It’s definitely something that’s been occurring to me more that there’s not enough diversity in most of the media I enjoy. It’s getting better definitely, and I think the success of Black Panther and other such initiatives are a good sign, but I think it’s good to be striving for more.
In regards to the opening about Josué realizing that there was a new Planet in The Orville that was just all white people, I had an opposite experience recently. I marathoned through an anime from last season called Megalobox. It’s basically a boxing sports anime but all of the competitors are enhanced with this mechanism on their arms and back that increases how hard they can punch. And about halfway through the show, I realized that a majority of the characters aren’t White. Only the main antagonist of Yukiko is white looking, almost every character is at least a light-brown skin color. Half way through the show I found myself thinking “I wonder where I can get Joe’s jacket so I can cosplay him” and I don’t think I’ve ever had that direct of a thought while watching an anime since there’s so few brown protagonists. It was a really nice realization. And while there isn’t any directly Black representation in the show, it was refreshing to have a cast of characters that didn’t all look white even if they’re said to be Japanese in show.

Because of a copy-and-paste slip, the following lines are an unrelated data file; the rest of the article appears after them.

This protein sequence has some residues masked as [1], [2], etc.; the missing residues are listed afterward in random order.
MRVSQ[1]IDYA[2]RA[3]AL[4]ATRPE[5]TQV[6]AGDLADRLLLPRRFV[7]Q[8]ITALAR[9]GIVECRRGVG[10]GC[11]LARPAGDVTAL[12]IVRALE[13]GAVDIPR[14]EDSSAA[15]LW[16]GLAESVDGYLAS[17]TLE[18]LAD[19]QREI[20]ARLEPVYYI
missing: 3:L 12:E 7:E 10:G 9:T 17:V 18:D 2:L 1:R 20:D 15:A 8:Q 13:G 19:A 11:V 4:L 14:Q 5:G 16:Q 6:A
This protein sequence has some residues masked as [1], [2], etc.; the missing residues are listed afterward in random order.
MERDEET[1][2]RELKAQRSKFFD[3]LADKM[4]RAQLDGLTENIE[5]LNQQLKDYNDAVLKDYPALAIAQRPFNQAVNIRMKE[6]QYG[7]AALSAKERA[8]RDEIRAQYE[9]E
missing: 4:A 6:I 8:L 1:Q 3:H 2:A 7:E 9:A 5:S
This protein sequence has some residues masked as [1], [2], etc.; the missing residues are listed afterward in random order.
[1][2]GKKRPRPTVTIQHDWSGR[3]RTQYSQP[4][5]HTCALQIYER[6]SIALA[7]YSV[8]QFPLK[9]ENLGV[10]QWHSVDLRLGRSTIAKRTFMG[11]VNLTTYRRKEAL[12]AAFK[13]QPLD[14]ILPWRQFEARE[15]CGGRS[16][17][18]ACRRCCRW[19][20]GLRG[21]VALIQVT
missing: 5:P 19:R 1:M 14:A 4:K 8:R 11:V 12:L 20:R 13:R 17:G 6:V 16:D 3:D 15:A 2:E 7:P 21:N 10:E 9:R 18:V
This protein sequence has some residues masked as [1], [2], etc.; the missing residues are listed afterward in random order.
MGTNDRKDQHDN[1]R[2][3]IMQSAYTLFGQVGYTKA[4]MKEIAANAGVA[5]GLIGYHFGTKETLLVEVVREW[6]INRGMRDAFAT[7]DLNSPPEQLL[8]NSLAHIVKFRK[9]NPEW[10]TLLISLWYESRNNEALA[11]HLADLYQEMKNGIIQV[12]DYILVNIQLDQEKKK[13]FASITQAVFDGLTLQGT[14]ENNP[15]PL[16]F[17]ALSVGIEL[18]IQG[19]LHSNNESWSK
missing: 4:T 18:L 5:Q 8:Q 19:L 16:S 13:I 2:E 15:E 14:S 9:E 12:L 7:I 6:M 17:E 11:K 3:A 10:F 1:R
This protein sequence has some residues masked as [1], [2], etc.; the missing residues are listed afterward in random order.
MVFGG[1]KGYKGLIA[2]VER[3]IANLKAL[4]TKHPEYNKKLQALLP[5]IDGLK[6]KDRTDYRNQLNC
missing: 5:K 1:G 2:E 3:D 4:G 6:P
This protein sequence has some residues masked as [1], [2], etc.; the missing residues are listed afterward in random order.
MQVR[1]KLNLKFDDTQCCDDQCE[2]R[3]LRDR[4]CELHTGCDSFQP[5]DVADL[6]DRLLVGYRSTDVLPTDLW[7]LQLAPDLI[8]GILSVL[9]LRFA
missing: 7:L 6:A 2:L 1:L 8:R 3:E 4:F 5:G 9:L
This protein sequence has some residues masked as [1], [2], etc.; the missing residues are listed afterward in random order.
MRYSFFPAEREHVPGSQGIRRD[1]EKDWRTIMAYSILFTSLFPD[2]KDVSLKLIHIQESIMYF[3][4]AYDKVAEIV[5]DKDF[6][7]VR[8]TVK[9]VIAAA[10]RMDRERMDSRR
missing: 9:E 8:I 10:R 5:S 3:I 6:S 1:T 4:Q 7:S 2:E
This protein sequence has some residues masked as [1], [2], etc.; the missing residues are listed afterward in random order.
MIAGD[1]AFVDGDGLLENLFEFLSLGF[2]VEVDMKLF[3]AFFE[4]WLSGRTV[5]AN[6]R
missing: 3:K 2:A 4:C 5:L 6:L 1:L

In terms of creators, it’s hard to be able to dig into it all. It makes sense to have one person be the “face” of a game or movie or any form of media, but it sucks that you kinda have to work to really find and see the people behind just that one person. I’m glad that people are generally trying to push to get people recognized that are “behind the scenes.” And it seems particularly appropriate to be talking about this stuff with the Oscars fiasco going on recently, though I’m not super in tune into what’s going on there.